|Tutu and Me is asking for community support for funding its programs in Ka`u and beyond. The funding|
is now before the Hawai`i Legislature. Photo from Tutu and Me
|A keiki enjoys a Tutu and Me program at Pahala Community Center.|
Photo by Julia Neal
A sample support letter states that such programs "provide families with tremendous support and prepare our keiki to make the transition into the formal learning process. Research has shown that there is a tremendous long-term savings to society when a child receives proper educational preparation.
"Family child interaction learning programs work closely with parents to teach them how to be their child’s first and foremost educator. It is a mixed delivery system that also equips parents to be well informed and how to be an advocate for their child.
"Funding for these programs will provide a needed service to many of our keiki who today must enter a system without the proper preparation." Support letters can be addressed to Rep. Roy Takumi, Chair and Rep. Sharon Har, Vice Chair of the House Committee on Educaiton. Those letters submitted to Clark by Wednesday morning will be presented in a package to the committee.
PUTTING HEALTHY FOOD WITHIN REACH is the goal of the Supplemental Nutrition Assistance Program, which is partnering with Tutu and Me. Everyone can learn about this S.N.A.P program and how to apply. The free information will be given this Thursday, Feb. 9 at Pahala Community Center from 8:30 a.m. to 10:30 a.m. with Tutu and Me staff helping out. Call 933-6030 for more information.
GUN CONTROL ADVOCATE Ross Rammelmeyer, of Volcano, sent out a memo after the confirmation of Betsy DeVos as Secretary of Education by the U.S. Senate today. For the first time in history, the vote of the Vice President was required to break the tie to confirm a cabinet member. VP Mike Pence voted for DeVos. Both of Hawai`i's U.S. Senators, Mazie Hirono and Brian Schatz, cast votes against the DeVos confirmation.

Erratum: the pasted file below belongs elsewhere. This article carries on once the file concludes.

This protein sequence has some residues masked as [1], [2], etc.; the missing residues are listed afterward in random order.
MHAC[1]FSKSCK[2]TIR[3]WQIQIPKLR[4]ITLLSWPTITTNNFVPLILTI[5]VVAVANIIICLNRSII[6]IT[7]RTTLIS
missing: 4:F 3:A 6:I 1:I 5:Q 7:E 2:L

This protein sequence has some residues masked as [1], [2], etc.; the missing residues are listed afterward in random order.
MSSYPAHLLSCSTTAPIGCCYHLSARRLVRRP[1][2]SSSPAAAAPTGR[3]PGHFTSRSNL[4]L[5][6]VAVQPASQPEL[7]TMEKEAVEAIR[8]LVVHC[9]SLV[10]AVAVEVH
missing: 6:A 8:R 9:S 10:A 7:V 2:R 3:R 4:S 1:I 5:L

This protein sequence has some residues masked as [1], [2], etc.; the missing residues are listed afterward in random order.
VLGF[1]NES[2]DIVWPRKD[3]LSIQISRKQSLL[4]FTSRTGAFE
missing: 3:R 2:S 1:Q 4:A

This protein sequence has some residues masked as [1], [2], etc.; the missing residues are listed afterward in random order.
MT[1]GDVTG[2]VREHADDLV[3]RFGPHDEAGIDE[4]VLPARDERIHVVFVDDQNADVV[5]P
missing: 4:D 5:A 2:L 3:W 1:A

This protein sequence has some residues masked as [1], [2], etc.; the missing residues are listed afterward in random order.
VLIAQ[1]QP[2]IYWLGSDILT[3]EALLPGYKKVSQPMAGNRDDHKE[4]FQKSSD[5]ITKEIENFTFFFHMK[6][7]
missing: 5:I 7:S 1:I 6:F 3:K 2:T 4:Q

|Betsy DeVos, the 11th U.S.|
Secretary of Education
Rammelmeyer noted that guns in schools were an issue in the DeVos confirmation. When asked whether guns should be allowed in schools, DeVos said during her confirmation hearing, "That is best left to locales and states to decide. I will refer back to Sen. Enzi and the school he was talking about in Wyoming. I think probably there, I would imagine that there is probably a gun in the schools to protect from potential grizzles." She was also asked "If President Trump moves forward with this plan to ban gun-free school zones, will you support that?" She said she will support what the president does.
Rammelmeyer also pointed to Americans for Responsible Solutions founded by Mark Kelly and Gabby Gifford, a member of the U.S. House of Representatives who was shot during an assassination attempt. Kelly said today that one of the organization's top priorities "is resisting efforts to end gun free school zones. The safety of our children is at stake, and we are going to fight both tooth and nail to protect them."
The “Can You Hear Me?” scam has long been used to coerce businesses into purchasing office supplies and directory ads they never actually ordered, but now it’s targeting individual consumers, as well.
Here’s how it works: The victim gets a call from someone who almost immediately asks “Can you hear me?”. The goal is to get the victim to answer “Yes,” which most people would do instinctively in that situation. There may be some fumbling around; the person may even say something like “I’m having trouble with my headset.” But in fact, the “person” may just be a robocall recording a conversation… and that “Yes” answer can be edited to make it sound like a major purchase was authorized.
Complaints to the Better Business Bureau say the calls are about vacation packages, cruises, warranties, and other big ticket items. So far, none have reported money loss, but it’s unclear how the scams will play out over time, or if the victims will be targeted at a later date.
The BBB advises: Use Caller ID to screen calls, and consider not even answering unfamiliar numbers. If it’s important, they will leave a message. If someone calls and asks “Can you hear me?,” do NOT answer “yes.” Just hang up. Scammers change their tactics as the public catches on, so be alert for other questions designed to solicit a simple “yes” answer. Make a note of the number and report it to https://www.bbb.org/scamtracker/hawaii to help warn others. BBB also shares Scam Tracker information with government and law enforcement agencies, so every piece of information is helpful in tracking down scammers. Consider joining the Do Not Call Registry (DoNotCall.gov) to cut down on telemarketing and sales calls. This may not help with scammers since they don’t bother to pay attention to the law, but you’ll get fewer calls overall. That makes the fraudulent calls more obvious.
Check bank and credit card statements regularly for unauthorized charges. It’s also a good idea to check telephone and cell phone bills, as well. Scammers may be using the “Yes” voice recording to authorize charges. This is called “cramming” and it’s illegal.
JOIN LYDIA MENESES FOR A Zentangle® demonstration at Volcano Art Center Gallery in Hawai`i Volcanoes National Park on Saturday, Feb. 11 from 10 a.m. – 11a.m.